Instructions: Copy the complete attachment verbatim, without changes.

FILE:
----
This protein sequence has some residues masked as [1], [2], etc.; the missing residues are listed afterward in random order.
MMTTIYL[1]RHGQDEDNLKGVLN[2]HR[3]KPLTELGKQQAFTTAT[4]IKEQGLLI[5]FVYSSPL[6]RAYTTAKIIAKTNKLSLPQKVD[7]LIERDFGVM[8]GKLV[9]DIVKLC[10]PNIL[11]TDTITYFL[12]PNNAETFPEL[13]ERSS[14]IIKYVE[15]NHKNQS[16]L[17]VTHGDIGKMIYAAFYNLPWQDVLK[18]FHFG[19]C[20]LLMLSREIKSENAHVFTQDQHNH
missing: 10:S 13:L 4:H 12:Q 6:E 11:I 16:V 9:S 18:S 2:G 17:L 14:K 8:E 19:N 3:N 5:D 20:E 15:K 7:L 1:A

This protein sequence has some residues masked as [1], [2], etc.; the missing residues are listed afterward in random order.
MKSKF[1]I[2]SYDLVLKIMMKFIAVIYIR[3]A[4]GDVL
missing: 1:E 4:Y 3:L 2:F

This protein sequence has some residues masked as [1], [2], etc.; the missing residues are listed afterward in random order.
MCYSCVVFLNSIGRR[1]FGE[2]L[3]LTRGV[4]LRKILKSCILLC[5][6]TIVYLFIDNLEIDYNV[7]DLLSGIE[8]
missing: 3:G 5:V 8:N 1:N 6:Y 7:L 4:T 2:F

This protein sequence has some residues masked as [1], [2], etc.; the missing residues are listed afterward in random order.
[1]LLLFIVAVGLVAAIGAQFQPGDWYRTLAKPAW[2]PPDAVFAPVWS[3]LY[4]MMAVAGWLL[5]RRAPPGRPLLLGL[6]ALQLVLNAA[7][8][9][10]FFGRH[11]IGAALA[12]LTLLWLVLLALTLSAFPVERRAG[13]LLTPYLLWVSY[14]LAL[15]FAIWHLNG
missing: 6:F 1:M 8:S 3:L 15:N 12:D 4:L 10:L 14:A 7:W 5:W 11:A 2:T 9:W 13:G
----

This protein sequence has some residues masked as [1], [2], etc.; the missing residues are listed afterward in random order.
MMTTIYL[1]RHGQDEDNLKGVLN[2]HR[3]KPLTELGKQQAFTTAT[4]IKEQGLLI[5]FVYSSPL[6]RAYTTAKIIAKTNKLSLPQKVD[7]LIERDFGVM[8]GKLV[9]DIVKLC[10]PNIL[11]TDTITYFL[12]PNNAETFPEL[13]ERSS[14]IIKYVE[15]NHKNQS[16]L[17]VTHGDIGKMIYAAFYNLPWQDVLK[18]FHFG[19]C[20]LLMLSREIKSENAHVFTQDQHNH
missing: 10:S 13:L 4:H 12:Q 6:E 11:I 16:V 9:S 18:S 2:G 17:L 14:K 8:E 19:N 3:N 5:D 20:E 15:K 7:L 1:A

This protein sequence has some residues masked as [1], [2], etc.; the missing residues are listed afterward in random order.
MKSKF[1]I[2]SYDLVLKIMMKFIAVIYIR[3]A[4]GDVL
missing: 1:E 4:Y 3:L 2:F

This protein sequence has some residues masked as [1], [2], etc.; the missing residues are listed afterward in random order.
MCYSCVVFLNSIGRR[1]FGE[2]L[3]LTRGV[4]LRKILKSCILLC[5][6]TIVYLFIDNLEIDYNV[7]DLLSGIE[8]
missing: 3:G 5:V 8:N 1:N 6:Y 7:L 4:T 2:F

This protein sequence has some residues masked as [1], [2], etc.; the missing residues are listed afterward in random order.
[1]LLLFIVAVGLVAAIGAQFQPGDWYRTLAKPAW[2]PPDAVFAPVWS[3]LY[4]MMAVAGWLL[5]RRAPPGRPLLLGL[6]ALQLVLNAA[7][8][9][10]FFGRH[11]IGAALA[12]LTLLWLVLLALTLSAFPVERRAG[13]LLTPYLLWVSY[14]LAL[15]FAIWHLNG
missing: 6:F 1:M 8:S 3:L 15:N 12:D 4:L 10:L 14:A 7:W 5:W 11:A 2:T 9:W 13:G